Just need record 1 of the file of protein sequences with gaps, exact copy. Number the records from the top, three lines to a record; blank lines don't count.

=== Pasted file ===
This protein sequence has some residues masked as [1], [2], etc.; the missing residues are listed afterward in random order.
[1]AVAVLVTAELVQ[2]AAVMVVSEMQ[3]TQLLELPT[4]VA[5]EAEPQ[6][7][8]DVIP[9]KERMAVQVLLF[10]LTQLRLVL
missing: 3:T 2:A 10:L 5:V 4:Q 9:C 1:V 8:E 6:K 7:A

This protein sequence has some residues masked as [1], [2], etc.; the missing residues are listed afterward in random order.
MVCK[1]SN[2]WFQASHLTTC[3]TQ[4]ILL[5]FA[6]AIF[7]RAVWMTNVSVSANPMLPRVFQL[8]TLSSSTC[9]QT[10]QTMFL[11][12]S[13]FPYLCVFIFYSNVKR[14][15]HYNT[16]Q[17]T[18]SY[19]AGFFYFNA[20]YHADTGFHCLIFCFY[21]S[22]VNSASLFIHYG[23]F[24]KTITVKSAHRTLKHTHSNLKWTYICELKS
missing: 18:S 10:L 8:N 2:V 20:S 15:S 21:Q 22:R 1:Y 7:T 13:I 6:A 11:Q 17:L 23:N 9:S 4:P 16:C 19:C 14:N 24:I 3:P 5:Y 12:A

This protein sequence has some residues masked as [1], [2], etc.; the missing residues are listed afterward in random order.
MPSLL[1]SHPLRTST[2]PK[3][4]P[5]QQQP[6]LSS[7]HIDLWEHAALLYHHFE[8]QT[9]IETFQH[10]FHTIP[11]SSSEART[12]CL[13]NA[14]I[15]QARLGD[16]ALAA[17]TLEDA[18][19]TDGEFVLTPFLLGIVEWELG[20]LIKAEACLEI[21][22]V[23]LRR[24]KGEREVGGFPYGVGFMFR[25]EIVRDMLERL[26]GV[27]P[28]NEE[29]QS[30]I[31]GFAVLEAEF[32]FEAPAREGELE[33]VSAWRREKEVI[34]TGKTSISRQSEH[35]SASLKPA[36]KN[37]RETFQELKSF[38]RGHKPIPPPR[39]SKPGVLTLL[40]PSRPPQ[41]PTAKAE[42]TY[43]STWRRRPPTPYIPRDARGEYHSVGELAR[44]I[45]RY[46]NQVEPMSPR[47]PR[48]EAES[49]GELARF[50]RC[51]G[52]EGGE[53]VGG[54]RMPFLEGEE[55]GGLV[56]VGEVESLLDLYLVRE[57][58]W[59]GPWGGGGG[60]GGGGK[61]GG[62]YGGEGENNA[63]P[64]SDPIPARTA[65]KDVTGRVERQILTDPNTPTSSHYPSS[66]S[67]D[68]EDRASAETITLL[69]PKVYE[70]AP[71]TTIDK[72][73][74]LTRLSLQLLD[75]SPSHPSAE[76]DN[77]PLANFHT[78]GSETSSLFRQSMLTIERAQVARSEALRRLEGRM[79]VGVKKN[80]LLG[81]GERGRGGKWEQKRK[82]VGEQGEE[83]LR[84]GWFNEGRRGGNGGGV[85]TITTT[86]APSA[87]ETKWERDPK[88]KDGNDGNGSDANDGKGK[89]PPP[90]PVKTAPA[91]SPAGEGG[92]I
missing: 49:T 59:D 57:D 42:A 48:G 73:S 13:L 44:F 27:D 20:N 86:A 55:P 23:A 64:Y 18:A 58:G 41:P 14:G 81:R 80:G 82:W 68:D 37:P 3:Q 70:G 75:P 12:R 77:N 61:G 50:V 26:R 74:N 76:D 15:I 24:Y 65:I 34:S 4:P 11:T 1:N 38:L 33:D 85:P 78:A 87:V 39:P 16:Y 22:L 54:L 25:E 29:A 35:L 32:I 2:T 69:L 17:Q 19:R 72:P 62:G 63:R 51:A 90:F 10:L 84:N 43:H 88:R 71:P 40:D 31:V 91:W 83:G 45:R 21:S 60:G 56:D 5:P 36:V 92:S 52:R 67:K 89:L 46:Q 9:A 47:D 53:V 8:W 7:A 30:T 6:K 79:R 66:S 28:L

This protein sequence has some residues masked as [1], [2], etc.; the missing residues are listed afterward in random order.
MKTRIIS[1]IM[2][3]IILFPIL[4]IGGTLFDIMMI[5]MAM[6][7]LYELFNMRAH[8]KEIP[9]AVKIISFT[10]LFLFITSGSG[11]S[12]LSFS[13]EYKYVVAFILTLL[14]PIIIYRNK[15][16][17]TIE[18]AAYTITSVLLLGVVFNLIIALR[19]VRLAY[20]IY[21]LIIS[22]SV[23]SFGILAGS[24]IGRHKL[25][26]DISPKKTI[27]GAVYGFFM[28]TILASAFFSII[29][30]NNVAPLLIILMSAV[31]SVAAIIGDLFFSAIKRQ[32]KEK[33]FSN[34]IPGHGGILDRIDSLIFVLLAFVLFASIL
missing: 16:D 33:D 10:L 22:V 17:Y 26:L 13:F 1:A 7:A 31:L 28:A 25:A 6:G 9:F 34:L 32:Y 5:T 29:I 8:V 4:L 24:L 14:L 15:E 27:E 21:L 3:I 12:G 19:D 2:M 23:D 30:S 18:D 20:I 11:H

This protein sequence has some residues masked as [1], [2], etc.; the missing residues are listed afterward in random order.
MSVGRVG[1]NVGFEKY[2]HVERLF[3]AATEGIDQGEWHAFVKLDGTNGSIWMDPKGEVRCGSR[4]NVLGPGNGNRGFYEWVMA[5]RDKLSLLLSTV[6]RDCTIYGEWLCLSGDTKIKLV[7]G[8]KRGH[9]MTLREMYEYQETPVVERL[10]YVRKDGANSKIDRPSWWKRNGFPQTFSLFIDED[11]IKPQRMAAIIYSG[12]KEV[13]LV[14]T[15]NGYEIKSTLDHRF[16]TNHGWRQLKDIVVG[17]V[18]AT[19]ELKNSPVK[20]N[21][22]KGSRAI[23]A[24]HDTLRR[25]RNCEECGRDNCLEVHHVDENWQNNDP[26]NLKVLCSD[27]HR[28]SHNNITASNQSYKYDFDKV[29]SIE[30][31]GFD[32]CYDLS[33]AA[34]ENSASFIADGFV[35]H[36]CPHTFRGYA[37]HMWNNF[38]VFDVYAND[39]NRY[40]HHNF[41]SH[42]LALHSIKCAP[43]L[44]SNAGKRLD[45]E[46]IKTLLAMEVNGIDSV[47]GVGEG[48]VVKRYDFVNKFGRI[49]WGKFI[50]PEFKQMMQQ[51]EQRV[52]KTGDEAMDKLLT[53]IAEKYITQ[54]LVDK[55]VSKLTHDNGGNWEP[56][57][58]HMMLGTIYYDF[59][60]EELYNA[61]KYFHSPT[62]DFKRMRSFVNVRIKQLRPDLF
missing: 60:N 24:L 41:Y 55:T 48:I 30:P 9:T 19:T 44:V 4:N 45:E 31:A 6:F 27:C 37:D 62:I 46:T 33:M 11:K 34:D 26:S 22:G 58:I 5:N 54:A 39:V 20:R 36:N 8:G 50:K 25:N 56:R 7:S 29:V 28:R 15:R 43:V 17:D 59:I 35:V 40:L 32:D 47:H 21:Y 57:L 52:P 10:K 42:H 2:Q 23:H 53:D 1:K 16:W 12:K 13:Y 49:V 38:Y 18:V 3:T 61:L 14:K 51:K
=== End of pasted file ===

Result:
This protein sequence has some residues masked as [1], [2], etc.; the missing residues are listed afterward in random order.
[1]AVAVLVTAELVQ[2]AAVMVVSEMQ[3]TQLLELPT[4]VA[5]EAEPQ[6][7][8]DVIP[9]KERMAVQVLLF[10]LTQLRLVL
missing: 3:T 2:A 10:L 5:V 4:Q 9:C 1:V 8:E 6:K 7:A